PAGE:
MADA held monthly meetings with six committee members in attendance (via conference call or zoom meeting). We also had committee members come out to help install the tree plaques at Potter Park Zoo. In addition, staff volunteered at our Tree Seedling Giveaway event and we had roughly 20 volunteers at the Rogue River Tree Planting in Rockford. In total, MADA had 160 volunteer hours for 2020.
Michigan Water Stewardship Program (MWSP) Year in Review
The Michigan Water Stewardship Program (MWSP) is a program of the Michigan Department of Agriculture and Rural Development (MDARD), Environmental Stewardship Division. The program originally launched in 2010 and is the sister program to the Michigan Agriculture Environmental Assurance Program (MAEAP). The website has had over 500k page views from the United States, Canada, and many other countries. Eaton Conservation District manages this statewide program and facilitates watershed outreach across the state. Broadly speaking, this grant-funded program is made possible by the state of Michigan’s Groundwater/Freshwater fund. MWSP is a network of organizations that provide educational assistance to Michigan’s residents to identify and reduce contamination risks to water and other natural resources. The program encourages individuals to take voluntary proactive steps to protect Michigan’s water quality – our drinking water – as well as protect our other valuable natural resources while caring for our family’s health.
The newly updated website launched in October 2020. It is user friendly and has resources for homeowners, students and educators. A new feature on the MWSP website is the Water Story. The Water Story has three characters or ‘paths’ that users can navigate. They can choose between Professor Dew, Droplette, and Trickle. Each character explores different aspects of the water cycle and will help students and adults make important connections to our water resources and why it’s important we care for them. The new website will also feature a water game that will be released in 2021. The game will have water droplet’s falling from the sky and on their way down to the ground they will encounter pollution in the forms of oil, plastic and other trash. Users will gain points as they dodge the pollution.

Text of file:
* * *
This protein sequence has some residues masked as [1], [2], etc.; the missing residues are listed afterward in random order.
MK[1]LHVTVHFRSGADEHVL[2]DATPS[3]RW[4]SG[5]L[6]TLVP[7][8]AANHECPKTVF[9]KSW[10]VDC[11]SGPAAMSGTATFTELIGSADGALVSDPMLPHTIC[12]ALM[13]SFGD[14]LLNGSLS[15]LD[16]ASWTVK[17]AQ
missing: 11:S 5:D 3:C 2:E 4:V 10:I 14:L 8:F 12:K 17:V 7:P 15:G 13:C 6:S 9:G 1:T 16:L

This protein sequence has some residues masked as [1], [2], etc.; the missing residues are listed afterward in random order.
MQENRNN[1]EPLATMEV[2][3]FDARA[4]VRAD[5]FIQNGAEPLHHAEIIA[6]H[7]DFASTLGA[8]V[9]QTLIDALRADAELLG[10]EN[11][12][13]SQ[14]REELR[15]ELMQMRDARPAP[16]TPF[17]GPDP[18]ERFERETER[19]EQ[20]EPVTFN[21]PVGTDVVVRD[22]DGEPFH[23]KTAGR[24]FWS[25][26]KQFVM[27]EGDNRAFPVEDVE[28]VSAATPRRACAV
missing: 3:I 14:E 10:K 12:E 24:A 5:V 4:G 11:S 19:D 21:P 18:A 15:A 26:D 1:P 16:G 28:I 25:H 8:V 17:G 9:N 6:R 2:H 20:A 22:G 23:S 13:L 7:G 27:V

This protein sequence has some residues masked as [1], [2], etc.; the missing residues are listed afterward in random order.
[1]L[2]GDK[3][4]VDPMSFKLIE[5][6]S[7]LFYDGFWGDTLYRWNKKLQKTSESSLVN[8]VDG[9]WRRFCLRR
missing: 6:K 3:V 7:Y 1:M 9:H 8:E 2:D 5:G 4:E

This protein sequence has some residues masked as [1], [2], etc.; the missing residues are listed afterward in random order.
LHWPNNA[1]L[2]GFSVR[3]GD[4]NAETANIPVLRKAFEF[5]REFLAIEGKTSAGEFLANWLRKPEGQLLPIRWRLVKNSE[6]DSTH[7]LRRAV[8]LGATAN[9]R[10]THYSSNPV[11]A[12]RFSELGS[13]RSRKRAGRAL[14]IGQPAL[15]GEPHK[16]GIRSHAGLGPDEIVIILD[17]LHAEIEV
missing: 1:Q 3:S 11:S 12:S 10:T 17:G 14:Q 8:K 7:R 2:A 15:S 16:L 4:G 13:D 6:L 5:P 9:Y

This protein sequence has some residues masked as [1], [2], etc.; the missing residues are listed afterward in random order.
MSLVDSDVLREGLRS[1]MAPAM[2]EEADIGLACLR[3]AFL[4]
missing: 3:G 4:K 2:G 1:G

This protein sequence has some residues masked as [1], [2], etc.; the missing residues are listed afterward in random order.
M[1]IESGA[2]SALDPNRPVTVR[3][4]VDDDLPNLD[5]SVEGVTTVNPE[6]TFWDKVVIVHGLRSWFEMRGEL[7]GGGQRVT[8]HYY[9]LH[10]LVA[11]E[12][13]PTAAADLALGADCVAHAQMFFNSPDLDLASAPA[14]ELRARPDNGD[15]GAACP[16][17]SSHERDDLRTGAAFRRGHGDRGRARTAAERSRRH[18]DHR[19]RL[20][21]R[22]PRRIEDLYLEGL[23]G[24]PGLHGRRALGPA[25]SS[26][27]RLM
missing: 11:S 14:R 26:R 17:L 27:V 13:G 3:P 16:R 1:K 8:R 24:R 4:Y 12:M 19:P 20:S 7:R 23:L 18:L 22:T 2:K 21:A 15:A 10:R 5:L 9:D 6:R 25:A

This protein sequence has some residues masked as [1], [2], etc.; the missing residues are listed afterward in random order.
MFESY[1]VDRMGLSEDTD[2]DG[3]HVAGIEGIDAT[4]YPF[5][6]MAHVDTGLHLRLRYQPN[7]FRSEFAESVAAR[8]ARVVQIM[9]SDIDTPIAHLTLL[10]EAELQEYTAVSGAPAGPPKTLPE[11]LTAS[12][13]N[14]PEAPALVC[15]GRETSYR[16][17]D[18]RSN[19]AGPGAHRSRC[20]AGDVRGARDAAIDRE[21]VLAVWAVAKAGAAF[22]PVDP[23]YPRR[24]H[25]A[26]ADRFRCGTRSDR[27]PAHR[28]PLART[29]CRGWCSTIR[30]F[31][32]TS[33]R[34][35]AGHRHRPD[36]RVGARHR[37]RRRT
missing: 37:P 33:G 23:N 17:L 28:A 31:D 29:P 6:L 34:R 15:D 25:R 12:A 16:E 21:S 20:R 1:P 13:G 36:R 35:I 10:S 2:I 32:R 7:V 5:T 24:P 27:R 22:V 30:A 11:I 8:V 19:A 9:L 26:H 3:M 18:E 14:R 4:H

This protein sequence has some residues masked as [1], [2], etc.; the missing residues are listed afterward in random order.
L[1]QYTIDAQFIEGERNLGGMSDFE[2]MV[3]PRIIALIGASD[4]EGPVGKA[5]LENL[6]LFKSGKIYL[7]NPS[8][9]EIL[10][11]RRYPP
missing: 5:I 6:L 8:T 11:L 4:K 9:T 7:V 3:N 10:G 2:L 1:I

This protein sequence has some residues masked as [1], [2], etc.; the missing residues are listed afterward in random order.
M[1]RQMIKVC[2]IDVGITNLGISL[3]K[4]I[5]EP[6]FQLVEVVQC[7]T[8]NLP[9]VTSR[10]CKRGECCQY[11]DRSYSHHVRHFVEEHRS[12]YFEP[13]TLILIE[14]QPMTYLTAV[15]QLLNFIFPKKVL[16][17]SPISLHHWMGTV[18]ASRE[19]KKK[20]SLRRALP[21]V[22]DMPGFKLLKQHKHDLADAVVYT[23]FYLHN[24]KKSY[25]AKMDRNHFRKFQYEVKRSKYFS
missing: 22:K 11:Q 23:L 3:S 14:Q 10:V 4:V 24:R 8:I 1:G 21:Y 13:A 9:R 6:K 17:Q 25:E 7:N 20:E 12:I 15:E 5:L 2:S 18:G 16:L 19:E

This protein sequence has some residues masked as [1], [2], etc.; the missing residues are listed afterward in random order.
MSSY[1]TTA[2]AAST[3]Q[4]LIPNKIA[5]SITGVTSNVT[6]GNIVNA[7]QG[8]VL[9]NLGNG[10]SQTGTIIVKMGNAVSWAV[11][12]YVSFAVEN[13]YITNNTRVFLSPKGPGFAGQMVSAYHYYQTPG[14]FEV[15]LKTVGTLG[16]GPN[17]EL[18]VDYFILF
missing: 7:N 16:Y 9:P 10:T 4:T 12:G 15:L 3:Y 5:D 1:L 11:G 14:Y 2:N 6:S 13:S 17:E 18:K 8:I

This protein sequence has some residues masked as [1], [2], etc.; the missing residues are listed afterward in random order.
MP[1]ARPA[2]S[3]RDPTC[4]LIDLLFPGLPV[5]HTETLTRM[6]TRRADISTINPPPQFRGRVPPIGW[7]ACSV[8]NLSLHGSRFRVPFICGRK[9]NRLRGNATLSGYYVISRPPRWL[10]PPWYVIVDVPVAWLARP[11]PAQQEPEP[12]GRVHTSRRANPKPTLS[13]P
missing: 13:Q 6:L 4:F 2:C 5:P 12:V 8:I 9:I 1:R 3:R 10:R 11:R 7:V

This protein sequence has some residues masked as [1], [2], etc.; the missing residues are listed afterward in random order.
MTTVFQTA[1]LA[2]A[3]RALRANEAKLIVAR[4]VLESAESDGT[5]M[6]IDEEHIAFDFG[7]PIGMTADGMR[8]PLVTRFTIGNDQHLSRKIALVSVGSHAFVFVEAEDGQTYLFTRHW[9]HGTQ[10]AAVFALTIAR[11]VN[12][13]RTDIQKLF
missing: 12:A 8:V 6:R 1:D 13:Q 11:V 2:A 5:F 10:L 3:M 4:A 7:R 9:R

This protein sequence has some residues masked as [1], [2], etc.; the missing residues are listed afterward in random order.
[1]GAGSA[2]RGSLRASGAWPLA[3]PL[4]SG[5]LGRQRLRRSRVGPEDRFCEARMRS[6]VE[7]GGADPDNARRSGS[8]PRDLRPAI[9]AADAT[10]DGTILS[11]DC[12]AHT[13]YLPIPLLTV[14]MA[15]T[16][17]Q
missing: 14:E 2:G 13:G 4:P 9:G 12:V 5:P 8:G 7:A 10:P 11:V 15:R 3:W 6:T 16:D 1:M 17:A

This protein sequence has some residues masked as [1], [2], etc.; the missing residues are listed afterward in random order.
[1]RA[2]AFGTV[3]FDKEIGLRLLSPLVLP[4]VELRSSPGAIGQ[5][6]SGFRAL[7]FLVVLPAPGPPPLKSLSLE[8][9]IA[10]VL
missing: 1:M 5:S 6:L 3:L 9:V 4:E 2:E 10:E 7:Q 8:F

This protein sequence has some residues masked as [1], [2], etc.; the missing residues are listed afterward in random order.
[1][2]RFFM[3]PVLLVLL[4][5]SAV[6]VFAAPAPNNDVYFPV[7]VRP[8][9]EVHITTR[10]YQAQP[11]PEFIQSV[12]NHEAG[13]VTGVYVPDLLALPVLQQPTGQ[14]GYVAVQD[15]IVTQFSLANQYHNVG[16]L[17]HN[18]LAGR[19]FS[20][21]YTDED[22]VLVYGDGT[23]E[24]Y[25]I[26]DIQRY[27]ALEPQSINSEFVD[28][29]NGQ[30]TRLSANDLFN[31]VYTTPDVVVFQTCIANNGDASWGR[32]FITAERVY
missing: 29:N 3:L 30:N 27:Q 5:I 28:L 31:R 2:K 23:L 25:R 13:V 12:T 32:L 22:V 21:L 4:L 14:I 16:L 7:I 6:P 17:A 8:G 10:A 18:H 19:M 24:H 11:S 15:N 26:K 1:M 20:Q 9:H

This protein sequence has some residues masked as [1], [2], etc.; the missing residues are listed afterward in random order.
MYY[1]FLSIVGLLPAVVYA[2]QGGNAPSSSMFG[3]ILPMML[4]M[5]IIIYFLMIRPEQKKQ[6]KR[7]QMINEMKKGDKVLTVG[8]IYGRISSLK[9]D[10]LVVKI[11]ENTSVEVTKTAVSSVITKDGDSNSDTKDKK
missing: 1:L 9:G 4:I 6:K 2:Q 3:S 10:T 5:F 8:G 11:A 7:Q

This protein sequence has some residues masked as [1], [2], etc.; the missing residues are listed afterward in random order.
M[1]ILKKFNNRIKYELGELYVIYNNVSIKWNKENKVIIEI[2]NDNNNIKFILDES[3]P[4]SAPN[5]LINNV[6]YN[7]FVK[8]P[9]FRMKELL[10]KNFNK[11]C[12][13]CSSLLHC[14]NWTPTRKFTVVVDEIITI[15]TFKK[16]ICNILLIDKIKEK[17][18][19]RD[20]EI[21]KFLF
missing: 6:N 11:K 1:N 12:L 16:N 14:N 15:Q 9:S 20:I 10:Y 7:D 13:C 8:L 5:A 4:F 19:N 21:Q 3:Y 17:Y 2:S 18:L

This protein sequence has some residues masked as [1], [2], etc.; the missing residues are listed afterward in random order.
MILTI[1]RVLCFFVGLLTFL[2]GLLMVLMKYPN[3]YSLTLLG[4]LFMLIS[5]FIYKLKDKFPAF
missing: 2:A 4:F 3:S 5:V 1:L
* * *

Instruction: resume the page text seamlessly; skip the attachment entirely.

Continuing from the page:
In addition to the new website, we are excited to announce that we will be launching an Augmented Reality Sandbox (ARS) for watershed outreach and education. The augmented reality sandbox allows users to create topography models by shaping real sand, which is then augmented in real time by an elevation color map, topographic contour lines, and simulated water. The system teaches geographic, geologic, and hydrologic concepts such as how to read a topography map, the meaning of contour lines, watersheds, catchment areas, levees, etc. We have partnered up with Tri-County Regional Planning Commission to facilitate the project and we plan to have it complete and in use by Fall 2021. This tool will be available to schools and other partners to use in education and outreach.